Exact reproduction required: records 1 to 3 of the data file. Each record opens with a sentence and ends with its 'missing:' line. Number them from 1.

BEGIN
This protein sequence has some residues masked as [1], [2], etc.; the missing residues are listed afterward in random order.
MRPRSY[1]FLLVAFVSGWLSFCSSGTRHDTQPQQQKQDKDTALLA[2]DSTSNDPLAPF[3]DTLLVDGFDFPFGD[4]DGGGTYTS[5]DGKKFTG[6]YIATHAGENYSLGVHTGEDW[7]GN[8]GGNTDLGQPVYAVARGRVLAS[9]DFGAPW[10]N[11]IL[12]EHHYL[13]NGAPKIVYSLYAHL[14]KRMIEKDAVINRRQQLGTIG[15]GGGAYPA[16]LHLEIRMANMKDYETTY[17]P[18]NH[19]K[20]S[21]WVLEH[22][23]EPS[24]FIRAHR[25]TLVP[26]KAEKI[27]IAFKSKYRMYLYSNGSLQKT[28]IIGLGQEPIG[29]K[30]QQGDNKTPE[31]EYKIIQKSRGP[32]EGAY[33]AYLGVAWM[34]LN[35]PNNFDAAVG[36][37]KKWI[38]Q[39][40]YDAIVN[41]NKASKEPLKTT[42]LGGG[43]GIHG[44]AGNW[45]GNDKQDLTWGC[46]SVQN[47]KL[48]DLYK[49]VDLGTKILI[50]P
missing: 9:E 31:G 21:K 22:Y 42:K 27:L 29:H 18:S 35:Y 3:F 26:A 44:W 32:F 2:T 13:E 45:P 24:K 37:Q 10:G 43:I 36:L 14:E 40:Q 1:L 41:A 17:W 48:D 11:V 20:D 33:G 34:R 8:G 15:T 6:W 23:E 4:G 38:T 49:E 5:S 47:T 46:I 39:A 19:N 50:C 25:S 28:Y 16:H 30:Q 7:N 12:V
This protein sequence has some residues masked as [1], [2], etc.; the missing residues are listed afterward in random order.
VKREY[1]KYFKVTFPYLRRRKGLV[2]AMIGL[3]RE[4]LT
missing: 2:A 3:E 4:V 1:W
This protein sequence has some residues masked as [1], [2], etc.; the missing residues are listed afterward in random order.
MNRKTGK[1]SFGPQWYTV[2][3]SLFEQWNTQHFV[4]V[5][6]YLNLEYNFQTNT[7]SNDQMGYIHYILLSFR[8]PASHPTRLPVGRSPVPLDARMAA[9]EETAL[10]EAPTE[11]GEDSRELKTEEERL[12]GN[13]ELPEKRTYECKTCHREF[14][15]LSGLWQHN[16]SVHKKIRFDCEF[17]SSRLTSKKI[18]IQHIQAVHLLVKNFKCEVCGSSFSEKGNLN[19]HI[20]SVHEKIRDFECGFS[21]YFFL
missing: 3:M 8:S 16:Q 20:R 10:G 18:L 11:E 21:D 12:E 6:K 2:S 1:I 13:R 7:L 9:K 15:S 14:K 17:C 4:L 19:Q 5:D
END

This protein sequence has some residues masked as [1], [2], etc.; the missing residues are listed afterward in random order.
MRPRSY[1]FLLVAFVSGWLSFCSSGTRHDTQPQQQKQDKDTALLA[2]DSTSNDPLAPF[3]DTLLVDGFDFPFGD[4]DGGGTYTS[5]DGKKFTG[6]YIATHAGENYSLGVHTGEDW[7]GN[8]GGNTDLGQPVYAVARGRVLAS[9]DFGAPW[10]N[11]IL[12]EHHYL[13]NGAPKIVYSLYAHL[14]KRMIEKDAVINRRQQLGTIG[15]GGGAYPA[16]LHLEIRMANMKDYETTY[17]P[18]NH[19]K[20]S[21]WVLEH[22][23]EPS[24]FIRAHR[25]TLVP[26]KAEKI[27]IAFKSKYRMYLYSNGSLQKT[28]IIGLGQEPIG[29]K[30]QQGDNKTPE[31]EYKIIQKSRGP[32]EGAY[33]AYLGVAWM[34]LN[35]PNNFDAAVG[36][37]KKWI[38]Q[39][40]YDAIVN[41]NKASKEPLKTT[42]LGGG[43]GIHG[44]AGNW[45]GNDKQDLTWGC[46]SVQN[47]KL[48]DLYK[49]VDLGTKILI[50]P
missing: 9:E 31:G 21:K 22:Y 42:K 27:L 29:H 18:S 35:Y 3:F 26:A 44:W 32:F 2:T 13:E 45:P 24:K 37:Q 10:G 43:I 36:L 14:E 40:Q 1:L 41:A 17:W 48:D 11:V 20:D 33:G 34:R 8:G 15:T 6:W 23:E 4:G 38:T 49:E 5:S 47:T 46:I 39:A 19:N 50:C 25:S 28:Y 16:H 30:Q 7:N 12:V
This protein sequence has some residues masked as [1], [2], etc.; the missing residues are listed afterward in random order.
VKREY[1]KYFKVTFPYLRRRKGLV[2]AMIGL[3]RE[4]LT
missing: 2:A 3:E 4:V 1:W
This protein sequence has some residues masked as [1], [2], etc.; the missing residues are listed afterward in random order.
MNRKTGK[1]SFGPQWYTV[2][3]SLFEQWNTQHFV[4]V[5][6]YLNLEYNFQTNT[7]SNDQMGYIHYILLSFR[8]PASHPTRLPVGRSPVPLDARMAA[9]EETAL[10]EAPTE[11]GEDSRELKTEEERL[12]GN[13]ELPEKRTYECKTCHREF[14][15]LSGLWQHN[16]SVHKKIRFDCEF[17]SSRLTSKKI[18]IQHIQAVHLLVKNFKCEVCGSSFSEKGNLN[19]HI[20]SVHEKIRDFECGFS[21]YFFL
missing: 3:M 8:S 16:Q 20:R 10:G 18:L 11:E 21:D 12:E 6:K 2:S 1:I 13:R 7:L 9:K 15:S 14:K 17:C 4:L 19:Q 5:D